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Government Tech Agency 18F in Decline
Fedscoop reports that 18F, an office within the General Services Administration (GSA) tasked with improving how the government delivers services to the public, has less than half the employees it had 18 months ago.
- The rise and fall of 18F, by Daniel Castro, Fedscoop (Feb 6, 2018).
Virtually all this attrition is likely voluntary and much of it includes senior staff.
[I]t is notable that the Trump administration has either been unable or unwilling to recruit large numbers of technologists to serve. Even today, 18F is not hiring. This means that virtually the entire staff, who are hired for two-year terms with an option to extend for a second term, will be gone before Trump’s first term is over.
Some of this decline may be a result of an erosion of support for its mission. From its inception, detractors both inside and outside of government, have argued that 18F unfairly competes with the private sector. Part of this objection arises from the fact that 18F does not have its own appropriated budget, but rather funds itself through cost-recovery from its work for other agencies.
OSTP has a Blog
The Office of Science and Technology Policy (OSTP) now has its on blog, “a place where you can learn about and have real input into the policymaking process as it relates to science and technology.”
And, yes, there is an RSS/ATOM feed!
Now we have a CTO too!
The Obama administration broke new ground by appointing a Chief Information Officer (See: CIO2.0 – White House Names “First Federal Chief Information Officer). Now, President Obama has appointed Virginia Secretary of Technology Aneesh Chopra to serve as the nation’s first Chief Technology Officer.
- Weekly Address: Efficiency and Innovation, President Obama, Whitehouse.gov, April 18th 2009.
- Obama Names Chopra National CTO, National Journal, Tech Daily Dose, April 18, 2009.
Another example of a step backward
One of the things we worry about at FGI is how technology that could be opening up information access is too often used to reduce access. Amazon.com’s Kindle e-book reader is a completely proprietary device. You can’t buy a “Kindle” book and loan it or re-sell it or give it away or read it on any device except on one Kindle. Amazon even charges you to convert PDFs into the Kindle format (or so I have heard). It also has a nice feature that allows text to be vocalized — great for the blind, but not a replacement for audiobook performances read by professionals. But the Author’s Guild sees this as a threat and Amazon, while claiming (rightly, I think) that the feature is legal, is nevertheless willing to disable text-to-speech on a title-by-title basis at the rightsholder’s request.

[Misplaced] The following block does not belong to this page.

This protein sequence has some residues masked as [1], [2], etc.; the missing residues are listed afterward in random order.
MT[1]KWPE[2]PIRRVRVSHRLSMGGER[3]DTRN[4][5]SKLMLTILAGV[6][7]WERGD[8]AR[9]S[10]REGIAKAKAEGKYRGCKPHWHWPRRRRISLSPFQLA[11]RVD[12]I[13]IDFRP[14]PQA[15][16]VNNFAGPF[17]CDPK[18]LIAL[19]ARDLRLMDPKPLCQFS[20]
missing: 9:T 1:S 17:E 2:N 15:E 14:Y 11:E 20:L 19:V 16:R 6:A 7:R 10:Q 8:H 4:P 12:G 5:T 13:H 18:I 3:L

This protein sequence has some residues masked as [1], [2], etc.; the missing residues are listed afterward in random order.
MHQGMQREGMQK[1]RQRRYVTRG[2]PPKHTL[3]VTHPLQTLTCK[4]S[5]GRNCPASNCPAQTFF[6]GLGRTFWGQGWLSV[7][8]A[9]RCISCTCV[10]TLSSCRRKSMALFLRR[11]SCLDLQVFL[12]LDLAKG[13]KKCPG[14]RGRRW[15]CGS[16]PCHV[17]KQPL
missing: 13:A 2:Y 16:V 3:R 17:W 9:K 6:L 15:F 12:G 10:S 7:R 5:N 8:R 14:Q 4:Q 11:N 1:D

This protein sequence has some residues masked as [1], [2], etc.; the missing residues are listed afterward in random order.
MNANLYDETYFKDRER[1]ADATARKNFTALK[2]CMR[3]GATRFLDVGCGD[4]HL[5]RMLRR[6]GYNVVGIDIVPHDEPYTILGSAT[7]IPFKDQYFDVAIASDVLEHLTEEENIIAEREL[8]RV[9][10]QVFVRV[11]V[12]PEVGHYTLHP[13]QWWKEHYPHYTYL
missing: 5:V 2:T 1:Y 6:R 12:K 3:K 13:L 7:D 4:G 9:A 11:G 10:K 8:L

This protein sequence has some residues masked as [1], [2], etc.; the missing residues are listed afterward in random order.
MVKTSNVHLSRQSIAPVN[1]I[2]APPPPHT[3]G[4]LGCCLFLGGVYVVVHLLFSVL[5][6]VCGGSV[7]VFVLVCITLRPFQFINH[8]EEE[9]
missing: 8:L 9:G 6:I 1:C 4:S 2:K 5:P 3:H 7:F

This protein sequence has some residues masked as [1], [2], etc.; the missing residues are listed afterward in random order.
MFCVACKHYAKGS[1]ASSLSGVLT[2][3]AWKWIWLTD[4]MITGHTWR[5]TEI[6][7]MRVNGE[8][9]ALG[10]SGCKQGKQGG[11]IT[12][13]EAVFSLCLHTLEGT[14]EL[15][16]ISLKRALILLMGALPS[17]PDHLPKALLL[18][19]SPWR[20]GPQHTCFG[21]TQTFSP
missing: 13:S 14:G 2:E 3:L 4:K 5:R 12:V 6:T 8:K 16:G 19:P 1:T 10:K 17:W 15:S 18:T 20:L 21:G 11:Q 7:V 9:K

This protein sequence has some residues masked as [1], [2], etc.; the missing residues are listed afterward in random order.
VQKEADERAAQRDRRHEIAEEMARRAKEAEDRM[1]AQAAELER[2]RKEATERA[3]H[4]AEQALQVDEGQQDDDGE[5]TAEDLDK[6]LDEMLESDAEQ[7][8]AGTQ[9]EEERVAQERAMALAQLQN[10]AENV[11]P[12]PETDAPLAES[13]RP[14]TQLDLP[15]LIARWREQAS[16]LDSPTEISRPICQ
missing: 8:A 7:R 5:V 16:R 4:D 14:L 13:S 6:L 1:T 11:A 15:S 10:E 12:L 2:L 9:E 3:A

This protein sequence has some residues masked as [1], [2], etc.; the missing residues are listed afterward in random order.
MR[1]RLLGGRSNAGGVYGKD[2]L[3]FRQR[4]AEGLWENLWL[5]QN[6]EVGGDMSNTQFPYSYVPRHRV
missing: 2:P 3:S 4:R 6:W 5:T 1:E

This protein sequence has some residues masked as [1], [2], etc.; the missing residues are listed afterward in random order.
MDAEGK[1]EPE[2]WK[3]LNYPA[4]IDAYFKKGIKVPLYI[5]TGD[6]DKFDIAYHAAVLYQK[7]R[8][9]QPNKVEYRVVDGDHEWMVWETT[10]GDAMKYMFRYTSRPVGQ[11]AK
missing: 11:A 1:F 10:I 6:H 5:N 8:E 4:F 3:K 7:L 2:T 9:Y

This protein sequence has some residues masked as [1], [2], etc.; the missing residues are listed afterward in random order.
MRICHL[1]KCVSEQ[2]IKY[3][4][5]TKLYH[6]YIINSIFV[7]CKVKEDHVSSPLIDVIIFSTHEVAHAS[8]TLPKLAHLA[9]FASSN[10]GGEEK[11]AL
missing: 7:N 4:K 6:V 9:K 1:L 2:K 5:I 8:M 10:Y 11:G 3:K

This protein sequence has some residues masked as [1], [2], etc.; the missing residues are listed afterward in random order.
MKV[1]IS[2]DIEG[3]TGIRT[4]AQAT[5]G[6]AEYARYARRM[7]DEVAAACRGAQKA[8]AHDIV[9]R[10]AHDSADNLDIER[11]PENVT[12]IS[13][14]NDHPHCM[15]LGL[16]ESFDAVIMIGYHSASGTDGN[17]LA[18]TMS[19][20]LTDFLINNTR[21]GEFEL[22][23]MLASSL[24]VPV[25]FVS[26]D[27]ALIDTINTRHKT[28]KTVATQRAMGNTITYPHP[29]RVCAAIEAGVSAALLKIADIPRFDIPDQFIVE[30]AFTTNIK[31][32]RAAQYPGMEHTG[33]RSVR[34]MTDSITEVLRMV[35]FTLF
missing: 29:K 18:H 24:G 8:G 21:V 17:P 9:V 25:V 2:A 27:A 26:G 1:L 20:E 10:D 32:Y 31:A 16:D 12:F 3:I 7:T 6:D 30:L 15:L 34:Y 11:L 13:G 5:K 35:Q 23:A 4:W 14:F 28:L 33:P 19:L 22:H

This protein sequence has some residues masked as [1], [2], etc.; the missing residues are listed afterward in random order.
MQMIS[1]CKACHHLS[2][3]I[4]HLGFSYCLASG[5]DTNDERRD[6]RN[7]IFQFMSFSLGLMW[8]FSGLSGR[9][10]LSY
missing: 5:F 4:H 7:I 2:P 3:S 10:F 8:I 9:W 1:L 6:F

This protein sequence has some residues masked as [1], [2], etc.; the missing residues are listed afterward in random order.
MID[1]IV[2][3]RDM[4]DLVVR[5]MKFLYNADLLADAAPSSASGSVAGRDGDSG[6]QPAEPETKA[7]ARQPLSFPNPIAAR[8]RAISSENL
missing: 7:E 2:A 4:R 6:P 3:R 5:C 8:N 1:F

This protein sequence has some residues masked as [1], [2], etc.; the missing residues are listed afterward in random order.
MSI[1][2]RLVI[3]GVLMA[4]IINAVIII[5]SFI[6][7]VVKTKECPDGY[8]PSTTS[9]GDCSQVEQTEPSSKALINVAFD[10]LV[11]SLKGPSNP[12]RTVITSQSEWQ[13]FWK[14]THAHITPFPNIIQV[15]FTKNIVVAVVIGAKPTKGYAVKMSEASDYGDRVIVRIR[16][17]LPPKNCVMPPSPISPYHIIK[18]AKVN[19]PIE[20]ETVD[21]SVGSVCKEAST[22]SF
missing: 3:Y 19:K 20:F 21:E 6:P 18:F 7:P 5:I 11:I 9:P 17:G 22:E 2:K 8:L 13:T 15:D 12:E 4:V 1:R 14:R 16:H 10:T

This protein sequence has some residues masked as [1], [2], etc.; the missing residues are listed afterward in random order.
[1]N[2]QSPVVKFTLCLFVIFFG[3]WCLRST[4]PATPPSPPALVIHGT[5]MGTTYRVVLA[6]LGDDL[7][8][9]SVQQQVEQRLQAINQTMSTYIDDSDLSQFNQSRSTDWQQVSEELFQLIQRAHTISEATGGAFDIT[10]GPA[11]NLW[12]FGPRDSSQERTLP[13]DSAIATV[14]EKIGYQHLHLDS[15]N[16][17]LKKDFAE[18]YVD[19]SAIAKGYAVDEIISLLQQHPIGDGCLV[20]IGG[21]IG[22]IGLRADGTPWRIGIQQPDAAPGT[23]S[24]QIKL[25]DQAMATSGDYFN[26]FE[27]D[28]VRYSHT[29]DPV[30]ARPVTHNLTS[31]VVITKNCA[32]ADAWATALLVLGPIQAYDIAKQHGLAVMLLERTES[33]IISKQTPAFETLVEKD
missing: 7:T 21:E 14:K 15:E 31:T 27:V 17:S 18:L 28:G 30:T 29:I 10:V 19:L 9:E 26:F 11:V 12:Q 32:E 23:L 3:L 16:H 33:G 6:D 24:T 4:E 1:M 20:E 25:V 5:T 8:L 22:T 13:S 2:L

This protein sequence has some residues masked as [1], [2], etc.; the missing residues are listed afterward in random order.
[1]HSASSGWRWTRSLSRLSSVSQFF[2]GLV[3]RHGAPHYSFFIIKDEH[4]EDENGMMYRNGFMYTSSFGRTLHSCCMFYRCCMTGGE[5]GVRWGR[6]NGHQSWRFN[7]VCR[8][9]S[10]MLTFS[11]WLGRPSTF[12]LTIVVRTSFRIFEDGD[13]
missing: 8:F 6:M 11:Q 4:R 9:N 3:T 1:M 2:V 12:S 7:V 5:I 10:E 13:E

Caving into bullies (aka, here we go again), Lawrence Lessig, February 28, 2009.
Horizon Report 2009
The 2009 edition of the Horizon Report is now available:
- The Horizon Report, 2009 edition, the New Media Consortium (NMC) and the EDUCAUSE Learning Initiative (ELI).
Background: NMC Releases 2009 Horizon Report, by NMC, January 20th, 2009.
The annual Horizon Report describes the continuing work of the NMC’s Horizon Project, a research-oriented effort that seeks to identify and describe emerging technologies likely to have considerable impact on teaching, learning, and creative expression within higher education. A collaboration between the NMC and ELI, the 2009 Horizon Report is the sixth in the annual series….
In defining the six selected areas for 2009 — mobile devices, cloud computing, geo-everything, the personal web, semantic-aware applications, and smart objects — the project tapped into an ongoing discussion among knowledgeable individuals in business, industry, and education, as well as published resources, current research and practice, and the expertise of the NMC and ELI communities.